Here it is January 19th and in a week the “Snowball” is upon us again. And I just don’t get it: there are still seats available! Amazing! The Snowball is an annual international dance competition held here in Vancouver. Dancers from all over the world, the best, come here to compete for world standing in International Dance Sport Federation competition. In a country obsessed with Dancing with the Stars why aren’t people lined up out the door and down the block for tickets?
The dance floor at the 2012 Snowball, as always, was surrounded by the audience who are literally close enough to touch the dancers. This makes photography possible from every seat in the room. Looking at the shadow patterns on the floor, you can see the variations in lighting intensity that complicate the picture taking.
In terms of skill and beauty, the popular TV show is a pale shadow of what you’ll see here. These are the very people pushing to make Dance Sport an Olympic event, as it well should be. And here is a chance to see the competitors that will one day be vying for a place on the podium at the Games.
But wait, there is more I don’t understand: where are all the photographers in this city? This event is a photo opportunity like no other. A challenge to be sure, a test of skill and equipment, but the potential for fantastic images is here. Think about it, beautiful young people competing in an event full of grace, motion, color and drama.
The audience is not far from the dance floor and views are unobstructed. All that is needed is a camera that can manage ISO ratings in the thousands; not a very demanding requirement. Backgrounds in these pictures are usually cluttered and so a fast lens with shallow depth of field is an asset. I use f2.8 and shoot wide open. This means that the camera must be able to focus accurately and quickly. What kind of image you want will determine focal length. I have used a 10 mm lens on my DSLR for wide shots of the room (as in the above photo) but normally I work in the range of 80 to 200 mm.
Flash introduces problems that are very difficult to manage. Because of the low light levels and the proximity of the dancers to the audience, flash can momentarily blind the dancers and interfere with the competition. It is not allowed. In any event, I prefer available light for a more natural result. Lighting varies from place to place on the floor so I pick zones with good illumination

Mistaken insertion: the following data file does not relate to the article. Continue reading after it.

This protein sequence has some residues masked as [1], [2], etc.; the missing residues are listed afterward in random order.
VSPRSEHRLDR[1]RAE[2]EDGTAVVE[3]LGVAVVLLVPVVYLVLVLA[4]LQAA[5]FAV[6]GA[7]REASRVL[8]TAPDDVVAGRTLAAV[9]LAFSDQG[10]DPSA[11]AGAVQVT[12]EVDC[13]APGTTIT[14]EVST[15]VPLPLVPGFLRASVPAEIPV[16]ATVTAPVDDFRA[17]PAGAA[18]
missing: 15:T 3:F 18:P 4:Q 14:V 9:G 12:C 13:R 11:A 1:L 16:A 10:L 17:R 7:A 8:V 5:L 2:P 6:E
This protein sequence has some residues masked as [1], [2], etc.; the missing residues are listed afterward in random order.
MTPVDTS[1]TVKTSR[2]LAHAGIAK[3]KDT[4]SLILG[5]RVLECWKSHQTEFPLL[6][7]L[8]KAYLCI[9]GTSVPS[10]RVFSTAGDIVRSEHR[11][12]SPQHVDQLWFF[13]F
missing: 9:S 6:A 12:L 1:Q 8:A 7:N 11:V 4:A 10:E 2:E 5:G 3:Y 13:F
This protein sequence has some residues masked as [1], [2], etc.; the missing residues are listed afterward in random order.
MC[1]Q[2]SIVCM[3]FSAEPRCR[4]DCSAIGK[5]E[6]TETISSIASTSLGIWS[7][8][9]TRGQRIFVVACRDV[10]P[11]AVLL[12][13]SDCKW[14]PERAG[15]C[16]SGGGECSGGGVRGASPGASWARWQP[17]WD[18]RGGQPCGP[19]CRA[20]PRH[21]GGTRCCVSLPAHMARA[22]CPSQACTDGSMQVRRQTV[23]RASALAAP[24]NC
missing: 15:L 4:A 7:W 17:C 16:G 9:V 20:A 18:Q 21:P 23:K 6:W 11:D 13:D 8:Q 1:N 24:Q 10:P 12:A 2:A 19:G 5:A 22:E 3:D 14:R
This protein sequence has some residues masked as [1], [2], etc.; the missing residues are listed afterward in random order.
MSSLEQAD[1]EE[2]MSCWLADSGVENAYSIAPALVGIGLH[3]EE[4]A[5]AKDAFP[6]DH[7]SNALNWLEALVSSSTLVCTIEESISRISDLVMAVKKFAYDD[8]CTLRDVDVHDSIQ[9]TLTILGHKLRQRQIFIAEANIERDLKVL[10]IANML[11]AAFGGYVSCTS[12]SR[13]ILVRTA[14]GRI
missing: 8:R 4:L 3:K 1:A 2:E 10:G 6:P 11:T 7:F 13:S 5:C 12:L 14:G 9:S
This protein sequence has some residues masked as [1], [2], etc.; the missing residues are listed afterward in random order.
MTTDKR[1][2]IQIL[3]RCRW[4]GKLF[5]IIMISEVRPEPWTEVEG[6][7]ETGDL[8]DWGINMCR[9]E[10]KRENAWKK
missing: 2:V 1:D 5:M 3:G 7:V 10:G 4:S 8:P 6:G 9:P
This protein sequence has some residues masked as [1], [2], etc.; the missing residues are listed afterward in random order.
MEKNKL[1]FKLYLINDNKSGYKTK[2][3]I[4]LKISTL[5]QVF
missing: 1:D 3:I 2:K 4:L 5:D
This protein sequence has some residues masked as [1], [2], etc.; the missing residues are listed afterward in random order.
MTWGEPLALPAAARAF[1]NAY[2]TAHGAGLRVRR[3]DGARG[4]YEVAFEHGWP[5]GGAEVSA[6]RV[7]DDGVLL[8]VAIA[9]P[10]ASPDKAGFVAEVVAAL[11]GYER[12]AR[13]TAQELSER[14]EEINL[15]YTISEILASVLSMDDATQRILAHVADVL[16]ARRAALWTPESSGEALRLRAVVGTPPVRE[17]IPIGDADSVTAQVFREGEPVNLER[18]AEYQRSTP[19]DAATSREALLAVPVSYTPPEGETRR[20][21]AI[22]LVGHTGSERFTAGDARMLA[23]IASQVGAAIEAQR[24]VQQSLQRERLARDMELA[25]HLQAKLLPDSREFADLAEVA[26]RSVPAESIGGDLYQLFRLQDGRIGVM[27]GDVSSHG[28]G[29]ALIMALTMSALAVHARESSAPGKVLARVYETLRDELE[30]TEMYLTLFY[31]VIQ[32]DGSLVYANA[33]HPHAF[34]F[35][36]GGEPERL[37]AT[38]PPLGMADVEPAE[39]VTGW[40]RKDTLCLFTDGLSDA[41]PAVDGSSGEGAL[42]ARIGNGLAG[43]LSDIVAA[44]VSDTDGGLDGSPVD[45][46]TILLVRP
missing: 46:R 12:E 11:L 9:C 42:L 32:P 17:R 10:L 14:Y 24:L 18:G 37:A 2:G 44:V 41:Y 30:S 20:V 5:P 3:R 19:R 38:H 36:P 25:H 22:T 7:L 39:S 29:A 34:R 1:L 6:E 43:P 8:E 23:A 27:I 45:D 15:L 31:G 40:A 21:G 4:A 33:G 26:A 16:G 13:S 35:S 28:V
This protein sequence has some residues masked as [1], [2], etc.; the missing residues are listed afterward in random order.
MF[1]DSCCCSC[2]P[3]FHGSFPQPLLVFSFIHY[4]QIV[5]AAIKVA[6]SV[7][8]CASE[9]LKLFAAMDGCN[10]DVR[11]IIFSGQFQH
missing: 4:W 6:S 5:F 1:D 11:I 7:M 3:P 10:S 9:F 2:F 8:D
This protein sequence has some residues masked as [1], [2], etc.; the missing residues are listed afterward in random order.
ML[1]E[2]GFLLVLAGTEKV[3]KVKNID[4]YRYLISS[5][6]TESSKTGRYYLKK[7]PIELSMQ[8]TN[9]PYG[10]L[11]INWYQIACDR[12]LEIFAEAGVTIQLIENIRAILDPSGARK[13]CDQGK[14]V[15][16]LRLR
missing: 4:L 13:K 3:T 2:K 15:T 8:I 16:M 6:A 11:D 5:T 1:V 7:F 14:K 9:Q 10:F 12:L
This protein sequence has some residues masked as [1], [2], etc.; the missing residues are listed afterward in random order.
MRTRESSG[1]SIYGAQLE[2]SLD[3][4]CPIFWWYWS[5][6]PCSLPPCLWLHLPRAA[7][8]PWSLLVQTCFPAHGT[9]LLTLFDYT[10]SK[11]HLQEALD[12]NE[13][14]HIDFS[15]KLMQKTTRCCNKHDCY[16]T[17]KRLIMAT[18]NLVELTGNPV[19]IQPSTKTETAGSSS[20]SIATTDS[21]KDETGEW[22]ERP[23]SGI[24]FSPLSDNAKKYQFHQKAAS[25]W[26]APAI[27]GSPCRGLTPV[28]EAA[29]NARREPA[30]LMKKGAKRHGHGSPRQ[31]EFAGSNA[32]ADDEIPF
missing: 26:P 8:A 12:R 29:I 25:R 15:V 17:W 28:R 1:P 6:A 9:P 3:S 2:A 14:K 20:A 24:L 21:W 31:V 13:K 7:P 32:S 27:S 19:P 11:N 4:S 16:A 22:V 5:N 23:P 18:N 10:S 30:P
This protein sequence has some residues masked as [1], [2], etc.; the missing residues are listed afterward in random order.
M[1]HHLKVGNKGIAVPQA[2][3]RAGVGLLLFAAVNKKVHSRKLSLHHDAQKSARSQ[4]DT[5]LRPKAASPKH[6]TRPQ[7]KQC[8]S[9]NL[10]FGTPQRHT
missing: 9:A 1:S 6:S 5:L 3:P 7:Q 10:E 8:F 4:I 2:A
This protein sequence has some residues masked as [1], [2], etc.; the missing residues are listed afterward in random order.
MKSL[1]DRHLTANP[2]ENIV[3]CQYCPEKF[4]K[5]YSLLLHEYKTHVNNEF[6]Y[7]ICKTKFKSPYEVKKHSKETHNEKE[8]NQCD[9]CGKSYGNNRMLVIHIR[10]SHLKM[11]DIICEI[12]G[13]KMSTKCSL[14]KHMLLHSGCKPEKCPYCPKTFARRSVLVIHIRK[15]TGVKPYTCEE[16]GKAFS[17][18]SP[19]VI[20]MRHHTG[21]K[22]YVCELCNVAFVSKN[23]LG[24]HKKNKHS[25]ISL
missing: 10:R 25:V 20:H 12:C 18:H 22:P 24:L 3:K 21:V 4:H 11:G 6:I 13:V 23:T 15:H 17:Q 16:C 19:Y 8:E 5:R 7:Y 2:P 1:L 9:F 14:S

and wait for couples to come within them. This means arriving early and taking several preliminary test exposures to scope out the hall and the lighting.
I find I can work with f2.8 at around a 60th of a second with an ISO of about 2400 to 3200. This means that images are grainy and the flowing motion introduces blur. But this can work to your advantage.
But think about what we are attempting to do: we are photographing a dance, a form of motion. Freeze that motion and the result usually looks foolish. Take the music away and you have sawdust. Think about the photos you have seen taken at dances and parties. People frozen in the middle of a dance move can look really strange. We must be able to convey music, motion and grace in a still image. So softness and motion blur are actually tools we can use to capture the grace and flow of the subject. But it is not easy. I keep going back year after year looking for images that convey to me the essence of the dance. Ballroom photography is a cross between sports photography and shooting wildlife but it has to be done in time to music.
And with the pictures you take, Photoshop is a bonus! As I said, backgrounds tend to be cluttered. There is an audience on all four sides of the floor, judges are standing on the edges for the best view of the competition, and your subjects are surrounded by other competitors. There is always something to be cleaned up, usually by way of elimination altogether or judicious use of Gaussian blur. It will be the rare image that can go from camera to print without the intervention of Photoshop.
Did I mention the colors? The the Ballroom competitions the men are in the required black tuxedo but the girls wear the most wonderful colorful gowns that give texture and flow to the images. In the print the colors spill off the page in folds and drapes and flutters, textured, saturated, moving, glorious! The Latin costumes are completely different and …. well, you simply have to go and see for yourself. It is …. Wow!
No, I really don’t understand where all the photographers are. No question you have to be on your game to get memorable images in this venue, but they are there for those that persevere. So what do you need? Well, next week I will be carrying a Canon Rebel XTi with an 18 to 55 mm f2.8 zoom and a 60D with a 70 to 200 mm f2.8. Of course I will use a monopod on my longer lens and spend most of my time with it.
Over the next few weeks I’ll work on a gallery of images from the last several years of Snowball that I have been able to collect. You can watch it develop. In the meantime, check out the “Snowball Classic Website“. If you are new to dance sport it has a wealth of information and links. And if you hurry, you can still get a ticket. In the mean time, keep dancing ….. or rather, keep shooting